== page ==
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Startup Survival 101: It's All About Relationships That Work In designing a healthy, efficient workplace, your employees have more power than you think.

By Martin Zwilling

Most entrepreneurs, and members of any small team for that matter, naively assume that the key to their success is hard work, dedication and long hours at the business. In reality, their effectiveness is usually more related to how well they develop their work relationships with peers and business leaders.

First, they need to decipher correctly every relationship as a workship, friendship or foe.

Workships, according to workplace-expert Dr. Jan Yager, refers to those workplace relationships that haven't yet developed into full-blown friendships, but are closer than mere acquaintances. In her book on this subject, Who's That Sitting at My Desk? she explains the importance of mastering work relationships and provides specific guidance on building the right ones.

It behooves all entrepreneurs, and all team members, to recognize the positives and negatives of each type of relationship. More importantly, we all need to develop the right relationships and actively avoid those types that are not right for the business or not right for our career at a particular point in time.

Here are the various relationship stages you might fall into on the job and perhaps deem better suited to your specific business needs:

1. Acquaintanceship. Every business relationship -- peer-to-peer or inside to outside -- starts as an introduction and formal recognition of roles. Too many relationships never advance beyond this stage, resulting in poor communication, no cooperation, low trust and low shared productivity. Moving forward to workships is critical to the business.

Related: What to Do When Friends Want to Be Co-Founders

2. Workship, Mentor. This is a productive working relationship where one party, more knowledgeable and/or experienced, takes an active role in fostering the advance of the other. When both parties contribute, it's a powerful and positive relationship that benefits both careers, as well as the business.

3. Workship, Advocate. Unlike the mentor, who is a coach and teacher, the advocate inspires you to be the best that you can be. The best advocates do this because they care about you as a person, not because of personal aspirations. Your business will benefit from the increased productivity, high morale and skill growth.

4. Workship, Trailblazer. The trailblazer is not overly competitive. Yet this person is always few steps ahead and enjoys setting an example that you are inspired by or motivated to follow. As a result, you are incented to be a trailblazer for others, which leads to stronger relationships throughout the team, along with a stronger startup.

Related: 7 Steps for Choosing a Top-Notch Business Partner

5. Workship, Communicator. The communicator is always researching the latest info, and keeps you in the loop on what's happening in the business and why. Unlike the office gossip, information is always shared in a positive way, thus helping you to do your best at work and in your career. What goes around almost always comes around.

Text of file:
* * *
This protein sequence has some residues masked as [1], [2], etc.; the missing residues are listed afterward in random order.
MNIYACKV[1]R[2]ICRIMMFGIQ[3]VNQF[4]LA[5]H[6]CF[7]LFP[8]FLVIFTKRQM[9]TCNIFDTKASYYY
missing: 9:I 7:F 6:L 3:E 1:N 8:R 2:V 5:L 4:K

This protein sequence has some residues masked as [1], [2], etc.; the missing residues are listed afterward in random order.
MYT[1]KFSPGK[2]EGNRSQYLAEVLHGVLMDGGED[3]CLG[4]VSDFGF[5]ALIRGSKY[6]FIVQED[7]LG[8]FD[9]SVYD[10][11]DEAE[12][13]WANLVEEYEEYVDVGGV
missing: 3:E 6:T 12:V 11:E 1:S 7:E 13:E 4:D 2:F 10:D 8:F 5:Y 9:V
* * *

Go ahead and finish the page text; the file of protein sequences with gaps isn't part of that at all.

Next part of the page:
6. Friendship. There are three conditions that accompany the transition from a workship to a more intimate friendship: A shared wish to move to the next level, expanding the work-based relationship to non-work experiences and sharing on issues requiring trust and discretion. Contrary to popular opinion, friendships are not inherently bad for business.

7. Romantic. When the relationship is appropriate, condoned by the company and welcomed by both parties, it can be positive from a personal and even a work perspective. On the other hand, it can cause enormous emotional and legal problems, not to mention pain, suffering and business failure. Proceed to this level with caution.

8. Foe. A foe relationship between two startup team members is always toxic to the business, so quick action from the top is required to save the business. Some foe relationships can be turned around to a productive workship or friendship, but all require first a shared wish by both parties to change. Workships and friendships can't be forced.

Related: 4 Tips to Avoid Co-Founder Conflict

In summary, entrepreneurs need to be especially perceptive and sensitive to business and personal relationships, since they normally work with small, closely-knit teams, on innovative and highly unstructured environments. The quality of relationships with customers, investors, partners, and suppliers can easily be their sustainable competitive advantage or their death knell.

In my experience, even the best technology and business model won't succeed without successful relationships. That's why investors say they invest in people, not ideas.

How do you foster healthy relationships at your startup? Let us know with a comment.

Martin Zwilling

Veteran startup mentor, executive, blogger, author, tech professional, and Angel investor.

Martin Zwilling is the founder and CEO of Startup Professionals, a company that provides products and services to startup founders and small business owners. The author of Do You Have What It Takes to Be an Entrepreneur? and Attracting an Angel, he writes a daily blog for entrepreneurs and dispenses advice on the subject of startups.

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